Slowdown Tightens Global Grip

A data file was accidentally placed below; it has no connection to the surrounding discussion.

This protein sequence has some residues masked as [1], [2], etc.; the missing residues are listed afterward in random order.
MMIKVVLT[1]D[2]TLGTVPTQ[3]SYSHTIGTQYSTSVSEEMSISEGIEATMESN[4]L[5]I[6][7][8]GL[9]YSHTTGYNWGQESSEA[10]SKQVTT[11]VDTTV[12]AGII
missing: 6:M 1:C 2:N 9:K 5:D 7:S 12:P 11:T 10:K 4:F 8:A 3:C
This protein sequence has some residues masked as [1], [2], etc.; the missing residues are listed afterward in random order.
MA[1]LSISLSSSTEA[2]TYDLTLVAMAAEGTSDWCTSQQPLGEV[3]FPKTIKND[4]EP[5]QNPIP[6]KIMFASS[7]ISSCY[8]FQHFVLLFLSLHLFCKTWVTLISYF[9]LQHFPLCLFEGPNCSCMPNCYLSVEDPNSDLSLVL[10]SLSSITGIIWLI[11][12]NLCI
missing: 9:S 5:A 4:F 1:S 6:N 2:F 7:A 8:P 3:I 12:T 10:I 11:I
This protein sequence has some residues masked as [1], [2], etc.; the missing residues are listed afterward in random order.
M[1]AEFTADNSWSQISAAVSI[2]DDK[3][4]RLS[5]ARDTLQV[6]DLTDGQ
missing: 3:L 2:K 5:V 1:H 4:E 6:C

Economic pain is spreading to a growing number of commercial real estate markets around the world, concludes a new assessment by CB Richard Ellis Inc. The report’s title, “The Quarter the Global Economy Stalled,” suggests that the end of 2008 was a turning point. “GDP reports or estimates for the world’s major economies are all down, and most nations are reporting declining industrial production and falling exports, the latter being quite severe in the largest exporting nations,” concludes the analysis, which was prepared by an international five-member team including Raymond Torto, Nick Axford, Andrew Ness, Kevin Stanley and Raymond Wong. The authors contend that the slowdown is rapidly filtering through leasing and investment sales in a wide range of property types. CBRE’s office rent index for European Union nations dropped 2 percent. Rents declined significantly in London, Madrid, Paris, Frankfurt and some Scandinavian markets. CBRE also cited estimates by Real Capital Analytics Inc. that investment sales volume dropped by about half in Western Europe last year. A projected 1 percent to 3 percent slide in GDP this year will most likely further weaken conditions in the Western Europe. In Asia, recession has taken hold in several powerful economies, including Singapore, Japan, Hong Kong, South Korea and Taiwan. “Moving into 2009, the Asian office market has now entered into a broad-based downward cycle,” the economists state. “As demand for office space has subsided, further significant, unavoidable corrections in the office market are forecast throughout the economic downtown.” During the fourth quarter, vacancy rose in 14 of 17 Asian markets tracked by CBRE. Office vacancy rose 334 basis points from the fourth quarter of 2007 to the fourth quarter of 2008. This year, office rents in Asia face pressure from two directions. The contracting financial services sector is slowing demand at the same time as major projects are boosting office inventory in financial hubs like Hong Kong, Singapore, Shanghai, New Delhi and Mumbai. Even though Japanese banks have relatively little exposure to U.S. mortgage assets, Japan is not escaping the global pinch. Office vacancy in Tokyo’s central five wards district reached 3.2 percent by the end of 2008, an 80-basis-point increase from 2007. And vacancy for Class A office buildings in Tokyo reached 3.5 percent, the highest rate in four years. By comparison, overall office vacancy rates in the U.S. increased 40 basis points to 14 percent during the fourth quarter.